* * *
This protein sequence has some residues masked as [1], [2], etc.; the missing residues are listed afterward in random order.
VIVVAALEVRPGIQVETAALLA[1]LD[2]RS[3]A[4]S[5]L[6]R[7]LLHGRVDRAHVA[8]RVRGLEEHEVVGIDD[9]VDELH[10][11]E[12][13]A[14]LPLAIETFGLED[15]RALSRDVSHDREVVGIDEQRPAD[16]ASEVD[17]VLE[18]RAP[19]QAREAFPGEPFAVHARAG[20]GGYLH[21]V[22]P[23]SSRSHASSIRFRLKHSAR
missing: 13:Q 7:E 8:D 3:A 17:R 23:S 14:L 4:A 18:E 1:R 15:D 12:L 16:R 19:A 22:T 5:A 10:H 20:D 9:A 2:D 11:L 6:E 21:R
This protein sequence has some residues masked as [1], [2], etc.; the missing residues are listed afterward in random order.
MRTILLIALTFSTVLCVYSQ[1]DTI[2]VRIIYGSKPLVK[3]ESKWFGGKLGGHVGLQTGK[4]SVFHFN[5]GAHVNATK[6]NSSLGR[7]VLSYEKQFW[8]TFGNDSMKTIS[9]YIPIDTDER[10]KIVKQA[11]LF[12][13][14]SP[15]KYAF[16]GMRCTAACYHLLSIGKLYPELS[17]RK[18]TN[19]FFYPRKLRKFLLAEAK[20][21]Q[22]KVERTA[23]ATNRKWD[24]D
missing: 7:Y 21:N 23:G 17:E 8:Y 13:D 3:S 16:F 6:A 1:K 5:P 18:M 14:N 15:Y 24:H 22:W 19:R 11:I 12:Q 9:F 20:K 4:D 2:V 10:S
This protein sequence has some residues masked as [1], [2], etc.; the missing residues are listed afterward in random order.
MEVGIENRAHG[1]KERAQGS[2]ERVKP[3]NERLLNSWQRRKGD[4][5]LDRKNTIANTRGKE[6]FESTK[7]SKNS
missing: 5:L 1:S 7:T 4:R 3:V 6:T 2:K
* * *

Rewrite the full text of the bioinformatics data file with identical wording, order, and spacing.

This protein sequence has some residues masked as [1], [2], etc.; the missing residues are listed afterward in random order.
VIVVAALEVRPGIQVETAALLA[1]LD[2]RS[3]A[4]S[5]L[6]R[7]LLHGRVDRAHVA[8]RVRGLEEHEVVGIDD[9]VDELH[10][11]E[12][13]A[14]LPLAIETFGLED[15]RALSRDVSHDREVVGIDEQRPAD[16]ASEVD[17]VLE[18]RAP[19]QAREAFPGEPFAVHARAG[20]GGYLH[21]V[22]P[23]SSRSHASSIRFRLKHSAR
missing: 13:Q 7:E 8:D 3:A 17:R 23:S 14:L 4:A 18:E 1:R 15:D 12:L 16:R 19:A 22:T 5:A 10:H 20:D 9:A 2:D 11:L 6:E 21:R
This protein sequence has some residues masked as [1], [2], etc.; the missing residues are listed afterward in random order.
MRTILLIALTFSTVLCVYSQ[1]DTI[2]VRIIYGSKPLVK[3]ESKWFGGKLGGHVGLQTGK[4]SVFHFN[5]GAHVNATK[6]NSSLGR[7]VLSYEKQFW[8]TFGNDSMKTIS[9]YIPIDTDER[10]KIVKQA[11]LF[12][13][14]SP[15]KYAF[16]GMRCTAACYHLLSIGKLYPELS[17]RK[18]TN[19]FFYPRKLRKFLLAEAK[20][21]Q[22]KVERTA[23]ATNRKWD[24]D
missing: 7:Y 21:N 23:G 17:E 8:Y 13:D 3:S 16:F 6:A 1:K 5:P 18:M 14:N 15:Y 24:H 22:W 19:R 11:I 12:Q 9:F 20:K 4:D 2:V 10:S
This protein sequence has some residues masked as [1], [2], etc.; the missing residues are listed afterward in random order.
MEVGIENRAHG[1]KERAQGS[2]ERVKP[3]NERLLNSWQRRKGD[4][5]LDRKNTIANTRGKE[6]FESTK[7]SKNS
missing: 5:L 1:S 7:T 4:R 3:V 6:T 2:K